Grounded Jets look to run over Vikings
MINNEAPOLIS - The Vikings have been grousing this week about missed tackles, poor gap discipline, easy yards after contact and lost contain. Serious jargon for the football faithful is blasphemy in Minnesota, where run defense once reigned mighty...
MINNEAPOLIS – The Vikings have been grousing this week about missed tackles, poor gap discipline, easy yards after contact and lost contain.
Serious jargon for the football faithful is blasphemy in Minnesota, where run defense once reigned mighty.
Opponents have been stomping on, over and around the Vikings with relative ease in recent weeks, raising alarms within a unit accustomed to stuffing the run.
It’s enough to make the woeful New York Jets (2-10) look menacing after eight ball carriers ran a whopping 49 times for 277 yards in Monday night’s 16-13 loss to Miami, including 210 by halftime.
A feeble passing attack behind quarterback Geno Smith has made New York one dimensional.
The Jets average 148.2 rushing yards a game, second most in the NFL, and Minnesota (5-7) is banking on a heavy dose of running backs Chris Johnson and Chris Ivory, who rushed for 105 and 62 yards, respectively, against the Dolphins.
“If you get 200 yards rushing in the first half, you’re probably going to stick to it until (we) stop it,” said Vikings coach Mike Zimmer. “That will be a good test for us. We haven’t played the run as well as I would like to, and I’m sure that they see that as well.”
Not since their Week 8 victory at Tampa Bay have the Vikings held an opponent to fewer than 100 yards rushing. Carolina put up 178 yards on 33 carries, including 49 by read-option quarterback Cam Newton.
The three previous opposing quarterbacks – Aaron Rodgers of Green Bay, Jay Cutler of Chicago and Washington’s Robert Griffin III – averaged 23 yards on the ground.
Defensive end Everson Griffen, the Vikings’ sack leader with 11, said the front seven needs to take ownership of its run-stopping responsibilities and halt the regression.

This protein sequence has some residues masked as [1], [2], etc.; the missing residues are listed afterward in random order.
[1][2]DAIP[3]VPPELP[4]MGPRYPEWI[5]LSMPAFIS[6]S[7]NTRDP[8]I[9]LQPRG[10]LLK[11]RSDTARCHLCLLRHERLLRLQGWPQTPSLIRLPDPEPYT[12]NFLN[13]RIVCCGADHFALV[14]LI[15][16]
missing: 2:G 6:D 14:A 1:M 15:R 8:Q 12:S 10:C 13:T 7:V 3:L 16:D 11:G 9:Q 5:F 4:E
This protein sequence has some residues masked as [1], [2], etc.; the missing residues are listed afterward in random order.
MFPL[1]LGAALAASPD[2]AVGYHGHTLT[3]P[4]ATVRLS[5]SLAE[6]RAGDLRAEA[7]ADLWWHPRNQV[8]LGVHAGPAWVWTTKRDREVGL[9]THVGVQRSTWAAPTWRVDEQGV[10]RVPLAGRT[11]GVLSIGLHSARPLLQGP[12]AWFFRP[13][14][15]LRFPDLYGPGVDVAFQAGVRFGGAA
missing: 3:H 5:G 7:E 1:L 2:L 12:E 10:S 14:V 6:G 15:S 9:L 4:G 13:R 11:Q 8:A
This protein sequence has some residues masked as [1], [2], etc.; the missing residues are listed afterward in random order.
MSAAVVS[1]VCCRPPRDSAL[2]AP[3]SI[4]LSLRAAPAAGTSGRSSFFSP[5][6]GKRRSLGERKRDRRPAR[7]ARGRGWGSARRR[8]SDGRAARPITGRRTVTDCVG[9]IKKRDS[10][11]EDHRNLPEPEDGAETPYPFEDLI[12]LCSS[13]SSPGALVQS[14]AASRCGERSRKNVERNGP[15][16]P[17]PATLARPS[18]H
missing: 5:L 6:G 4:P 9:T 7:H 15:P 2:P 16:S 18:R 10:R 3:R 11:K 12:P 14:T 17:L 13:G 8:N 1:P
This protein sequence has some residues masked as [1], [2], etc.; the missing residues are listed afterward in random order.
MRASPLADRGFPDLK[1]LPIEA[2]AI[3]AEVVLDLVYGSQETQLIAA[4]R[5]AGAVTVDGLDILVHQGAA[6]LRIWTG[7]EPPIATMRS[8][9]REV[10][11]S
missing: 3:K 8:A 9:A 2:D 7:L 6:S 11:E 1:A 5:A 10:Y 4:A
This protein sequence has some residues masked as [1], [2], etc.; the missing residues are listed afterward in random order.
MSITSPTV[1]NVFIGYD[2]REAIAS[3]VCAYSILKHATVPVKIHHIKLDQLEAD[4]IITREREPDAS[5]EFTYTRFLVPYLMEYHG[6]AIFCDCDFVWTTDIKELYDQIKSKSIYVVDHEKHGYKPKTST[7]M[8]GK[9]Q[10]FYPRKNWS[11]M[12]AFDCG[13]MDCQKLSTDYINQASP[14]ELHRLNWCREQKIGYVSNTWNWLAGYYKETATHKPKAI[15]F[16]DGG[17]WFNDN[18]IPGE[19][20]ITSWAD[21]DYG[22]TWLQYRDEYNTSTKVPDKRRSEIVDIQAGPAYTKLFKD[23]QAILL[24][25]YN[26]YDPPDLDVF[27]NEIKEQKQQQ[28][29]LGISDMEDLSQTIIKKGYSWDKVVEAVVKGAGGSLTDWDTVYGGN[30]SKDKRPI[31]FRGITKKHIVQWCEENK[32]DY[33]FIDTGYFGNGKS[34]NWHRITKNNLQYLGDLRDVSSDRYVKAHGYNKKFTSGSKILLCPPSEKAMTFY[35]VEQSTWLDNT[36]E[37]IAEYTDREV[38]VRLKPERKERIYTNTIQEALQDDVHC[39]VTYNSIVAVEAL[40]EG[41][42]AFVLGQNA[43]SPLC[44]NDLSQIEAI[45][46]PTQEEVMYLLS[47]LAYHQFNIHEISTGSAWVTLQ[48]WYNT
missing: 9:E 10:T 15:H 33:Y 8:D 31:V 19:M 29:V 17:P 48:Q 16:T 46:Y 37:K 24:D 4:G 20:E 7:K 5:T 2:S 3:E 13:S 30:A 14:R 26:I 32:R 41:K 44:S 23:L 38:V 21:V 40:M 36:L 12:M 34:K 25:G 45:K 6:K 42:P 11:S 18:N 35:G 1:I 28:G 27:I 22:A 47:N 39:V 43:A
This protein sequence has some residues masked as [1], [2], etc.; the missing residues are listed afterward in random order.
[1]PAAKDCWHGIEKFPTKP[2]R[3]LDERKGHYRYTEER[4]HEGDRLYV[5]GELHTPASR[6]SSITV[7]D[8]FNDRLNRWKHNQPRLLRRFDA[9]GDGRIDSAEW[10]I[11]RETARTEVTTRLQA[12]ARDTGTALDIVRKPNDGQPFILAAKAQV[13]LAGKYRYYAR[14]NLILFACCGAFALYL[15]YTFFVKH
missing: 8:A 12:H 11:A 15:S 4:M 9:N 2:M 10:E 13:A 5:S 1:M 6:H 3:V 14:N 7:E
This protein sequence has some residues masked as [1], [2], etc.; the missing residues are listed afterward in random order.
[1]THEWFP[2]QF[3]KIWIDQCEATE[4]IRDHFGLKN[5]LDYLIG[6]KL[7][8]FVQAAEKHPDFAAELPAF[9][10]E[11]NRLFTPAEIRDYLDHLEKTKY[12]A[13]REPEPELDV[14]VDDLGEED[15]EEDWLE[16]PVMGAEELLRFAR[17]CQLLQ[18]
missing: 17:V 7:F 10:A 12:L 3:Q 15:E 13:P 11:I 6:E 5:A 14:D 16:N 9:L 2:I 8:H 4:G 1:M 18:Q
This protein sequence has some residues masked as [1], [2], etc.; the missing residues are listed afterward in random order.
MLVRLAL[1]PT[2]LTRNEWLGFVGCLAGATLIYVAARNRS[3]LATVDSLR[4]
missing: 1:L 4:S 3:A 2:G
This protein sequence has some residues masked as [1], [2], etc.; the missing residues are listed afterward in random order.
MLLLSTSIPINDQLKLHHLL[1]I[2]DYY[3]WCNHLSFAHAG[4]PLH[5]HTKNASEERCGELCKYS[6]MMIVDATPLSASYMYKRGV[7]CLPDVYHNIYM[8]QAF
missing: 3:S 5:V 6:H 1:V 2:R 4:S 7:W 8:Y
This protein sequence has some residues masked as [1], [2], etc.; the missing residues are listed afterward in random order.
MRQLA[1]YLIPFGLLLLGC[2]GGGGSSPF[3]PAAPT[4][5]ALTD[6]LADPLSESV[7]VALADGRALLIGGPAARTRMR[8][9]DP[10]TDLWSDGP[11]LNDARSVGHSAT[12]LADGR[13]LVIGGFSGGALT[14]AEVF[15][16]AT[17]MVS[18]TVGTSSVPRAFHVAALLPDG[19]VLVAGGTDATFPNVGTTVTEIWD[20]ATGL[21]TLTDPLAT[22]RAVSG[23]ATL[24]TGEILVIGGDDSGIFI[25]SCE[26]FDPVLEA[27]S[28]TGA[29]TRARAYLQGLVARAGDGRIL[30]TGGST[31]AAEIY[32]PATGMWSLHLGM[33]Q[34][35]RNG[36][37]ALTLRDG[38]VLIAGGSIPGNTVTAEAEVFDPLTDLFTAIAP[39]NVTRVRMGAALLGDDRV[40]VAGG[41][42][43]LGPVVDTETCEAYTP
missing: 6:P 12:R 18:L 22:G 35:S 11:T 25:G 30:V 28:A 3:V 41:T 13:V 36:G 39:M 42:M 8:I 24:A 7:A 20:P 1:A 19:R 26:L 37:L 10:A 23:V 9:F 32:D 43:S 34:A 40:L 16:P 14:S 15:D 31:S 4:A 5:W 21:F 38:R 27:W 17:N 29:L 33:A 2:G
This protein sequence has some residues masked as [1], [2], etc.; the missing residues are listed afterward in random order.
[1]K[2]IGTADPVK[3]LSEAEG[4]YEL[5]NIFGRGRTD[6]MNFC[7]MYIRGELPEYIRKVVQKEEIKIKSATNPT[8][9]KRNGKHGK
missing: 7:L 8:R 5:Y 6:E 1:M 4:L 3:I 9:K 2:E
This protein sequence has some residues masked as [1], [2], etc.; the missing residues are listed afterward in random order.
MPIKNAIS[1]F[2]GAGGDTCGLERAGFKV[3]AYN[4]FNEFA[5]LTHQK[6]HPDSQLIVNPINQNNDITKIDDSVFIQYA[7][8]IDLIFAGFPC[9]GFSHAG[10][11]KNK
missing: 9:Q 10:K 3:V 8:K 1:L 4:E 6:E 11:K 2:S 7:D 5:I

“Our running game (defense) needs to improve a lot,” he said. “We’ve just got to attack the player we swarm. We tackle good, but then we let them fall forward for three or four yards. Now it’s second-and-three (or) four and that’s hard for a defensive coordinator to call in that situation so the offense has a lot of options on a short field.”
Defensive tackle Sharrif Floyd missed the second half against Carolina because of a knee injury that has limited him this week in practice. Rookie tackle Shamar Stephen filled in and finished with a career-high 10 tackles.
The Vikings are confident the fundamentally sound Stephen can hold his own in the run game.
“It’s kind of his specialty,” said Zimmer.
So much strategy pivots off the ground game that coaches continually harp about establishing the run and stopping the run.
When the Williams Wall of Kevin and Pat clogged rushing lanes and the Vikings were dominant against the run, becoming the first team since the 1970 merger to rank No. 1 three straight seasons (2006-08).
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